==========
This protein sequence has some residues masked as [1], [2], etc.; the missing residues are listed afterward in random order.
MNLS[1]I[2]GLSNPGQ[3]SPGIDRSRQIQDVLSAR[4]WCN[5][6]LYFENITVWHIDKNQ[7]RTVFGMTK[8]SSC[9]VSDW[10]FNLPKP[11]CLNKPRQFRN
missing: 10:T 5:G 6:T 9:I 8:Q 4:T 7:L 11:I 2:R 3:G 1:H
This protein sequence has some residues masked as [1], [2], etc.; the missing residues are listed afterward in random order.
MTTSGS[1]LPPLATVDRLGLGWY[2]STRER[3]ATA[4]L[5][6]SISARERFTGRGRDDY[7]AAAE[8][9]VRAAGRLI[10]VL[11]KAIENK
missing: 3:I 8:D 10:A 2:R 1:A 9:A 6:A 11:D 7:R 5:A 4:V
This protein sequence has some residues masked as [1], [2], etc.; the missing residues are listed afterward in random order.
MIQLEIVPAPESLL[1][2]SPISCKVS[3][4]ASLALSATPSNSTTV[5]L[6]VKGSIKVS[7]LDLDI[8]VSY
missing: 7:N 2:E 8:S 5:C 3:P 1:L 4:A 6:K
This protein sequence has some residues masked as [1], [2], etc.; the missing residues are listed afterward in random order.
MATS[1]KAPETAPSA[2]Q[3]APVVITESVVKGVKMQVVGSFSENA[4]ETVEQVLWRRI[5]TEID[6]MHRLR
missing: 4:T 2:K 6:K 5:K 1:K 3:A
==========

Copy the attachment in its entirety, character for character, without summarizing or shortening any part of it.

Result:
This protein sequence has some residues masked as [1], [2], etc.; the missing residues are listed afterward in random order.
MNLS[1]I[2]GLSNPGQ[3]SPGIDRSRQIQDVLSAR[4]WCN[5][6]LYFENITVWHIDKNQ[7]RTVFGMTK[8]SSC[9]VSDW[10]FNLPKP[11]CLNKPRQFRN
missing: 10:T 5:G 6:T 9:I 8:Q 4:T 7:L 11:I 2:R 3:G 1:H
This protein sequence has some residues masked as [1], [2], etc.; the missing residues are listed afterward in random order.
MTTSGS[1]LPPLATVDRLGLGWY[2]STRER[3]ATA[4]L[5][6]SISARERFTGRGRDDY[7]AAAE[8][9]VRAAGRLI[10]VL[11]KAIENK
missing: 3:I 8:D 10:A 2:R 1:A 9:A 6:A 11:D 7:R 5:A 4:V
This protein sequence has some residues masked as [1], [2], etc.; the missing residues are listed afterward in random order.
MIQLEIVPAPESLL[1][2]SPISCKVS[3][4]ASLALSATPSNSTTV[5]L[6]VKGSIKVS[7]LDLDI[8]VSY
missing: 7:N 2:E 8:S 5:C 3:P 1:L 4:A 6:K
This protein sequence has some residues masked as [1], [2], etc.; the missing residues are listed afterward in random order.
MATS[1]KAPETAPSA[2]Q[3]APVVITESVVKGVKMQVVGSFSENA[4]ETVEQVLWRRI[5]TEID[6]MHRLR
missing: 4:T 2:K 6:K 5:K 1:K 3:A